Buddhism teaches that nothing is permanent. The first noble truth of Buddhism is that there exist great pain and suffering or dissatisfaction in life. It is not a pessimistic view, but more a realistic view.
Life is constantly changing. Nothing is permanent. You may be well today and ill tomorrow. Alive today, dead tomorrow. When things doesn’t measure up to our expectations, we become depressed, angry or sad.
If we learn to accept the fact that life is impermanent and subject to change, then we will have some insight into what gives us true happiness and what doesn’t. If we are able to do this, then our suffering or dissatisfaction will diminish.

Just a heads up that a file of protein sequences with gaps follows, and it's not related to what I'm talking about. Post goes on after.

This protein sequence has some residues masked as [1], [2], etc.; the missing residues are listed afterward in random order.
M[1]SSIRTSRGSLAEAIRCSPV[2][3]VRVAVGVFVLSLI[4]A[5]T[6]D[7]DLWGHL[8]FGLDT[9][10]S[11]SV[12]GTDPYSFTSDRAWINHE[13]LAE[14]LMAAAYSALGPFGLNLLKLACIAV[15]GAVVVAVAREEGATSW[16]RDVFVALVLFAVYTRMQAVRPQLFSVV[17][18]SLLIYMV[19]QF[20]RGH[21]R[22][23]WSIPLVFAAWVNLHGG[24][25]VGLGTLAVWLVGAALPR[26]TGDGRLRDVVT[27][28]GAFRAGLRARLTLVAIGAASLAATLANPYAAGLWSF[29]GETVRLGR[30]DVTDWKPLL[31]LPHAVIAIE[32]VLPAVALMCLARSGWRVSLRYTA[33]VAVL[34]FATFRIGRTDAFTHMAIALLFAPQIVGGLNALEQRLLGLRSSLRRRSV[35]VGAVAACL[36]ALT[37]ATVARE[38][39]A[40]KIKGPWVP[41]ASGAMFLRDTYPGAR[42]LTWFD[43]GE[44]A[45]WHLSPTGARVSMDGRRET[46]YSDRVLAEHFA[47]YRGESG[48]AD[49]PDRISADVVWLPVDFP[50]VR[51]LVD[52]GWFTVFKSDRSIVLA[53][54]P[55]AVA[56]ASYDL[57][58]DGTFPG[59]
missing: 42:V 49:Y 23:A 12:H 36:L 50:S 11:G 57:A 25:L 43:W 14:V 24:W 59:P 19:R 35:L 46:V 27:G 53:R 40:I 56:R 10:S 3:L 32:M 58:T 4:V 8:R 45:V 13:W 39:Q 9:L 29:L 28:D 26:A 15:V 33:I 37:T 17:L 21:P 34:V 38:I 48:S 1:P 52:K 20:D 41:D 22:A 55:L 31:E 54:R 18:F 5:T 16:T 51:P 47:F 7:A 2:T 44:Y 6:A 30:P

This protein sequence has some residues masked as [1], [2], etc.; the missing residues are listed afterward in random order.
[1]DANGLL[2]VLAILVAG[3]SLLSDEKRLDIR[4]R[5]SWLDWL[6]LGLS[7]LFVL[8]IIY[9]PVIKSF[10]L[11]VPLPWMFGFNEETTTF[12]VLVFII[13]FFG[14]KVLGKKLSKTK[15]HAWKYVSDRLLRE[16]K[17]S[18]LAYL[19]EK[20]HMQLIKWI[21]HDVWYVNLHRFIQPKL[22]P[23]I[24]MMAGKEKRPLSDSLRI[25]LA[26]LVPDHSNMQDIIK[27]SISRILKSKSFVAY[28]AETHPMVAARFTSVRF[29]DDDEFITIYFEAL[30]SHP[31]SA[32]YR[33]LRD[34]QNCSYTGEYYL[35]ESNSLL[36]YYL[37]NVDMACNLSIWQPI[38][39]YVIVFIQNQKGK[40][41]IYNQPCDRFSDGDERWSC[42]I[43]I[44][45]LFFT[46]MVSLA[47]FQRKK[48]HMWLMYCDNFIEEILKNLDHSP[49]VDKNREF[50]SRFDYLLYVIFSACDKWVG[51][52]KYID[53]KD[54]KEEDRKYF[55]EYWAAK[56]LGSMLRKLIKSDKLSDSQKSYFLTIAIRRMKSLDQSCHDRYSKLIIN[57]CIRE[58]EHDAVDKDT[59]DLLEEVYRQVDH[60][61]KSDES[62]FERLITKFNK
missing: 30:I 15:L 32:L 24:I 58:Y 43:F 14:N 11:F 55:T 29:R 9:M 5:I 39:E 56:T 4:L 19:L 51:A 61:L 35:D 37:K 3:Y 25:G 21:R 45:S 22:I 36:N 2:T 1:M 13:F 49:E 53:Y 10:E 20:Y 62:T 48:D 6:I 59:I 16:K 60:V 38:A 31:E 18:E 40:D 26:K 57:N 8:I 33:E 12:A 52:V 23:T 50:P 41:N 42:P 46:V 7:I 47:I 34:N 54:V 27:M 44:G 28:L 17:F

Traleg Kyabgon explains:
Normally we think our happiness is contingent upon external circumstances and situations, rather than upon our own inner attitude toward things, or toward life in general. The Buddha was saying that dissatisfaction is part of life, even if we are seeking happiness and even if we manage to find temporary happiness. The very fact that it is temporary means that sooner or later the happiness is going to pass. So the Buddha said that unless we understand this and see how pervasive dissatisfaction or duhkha is, it is impossible for us to start looking for real happiness.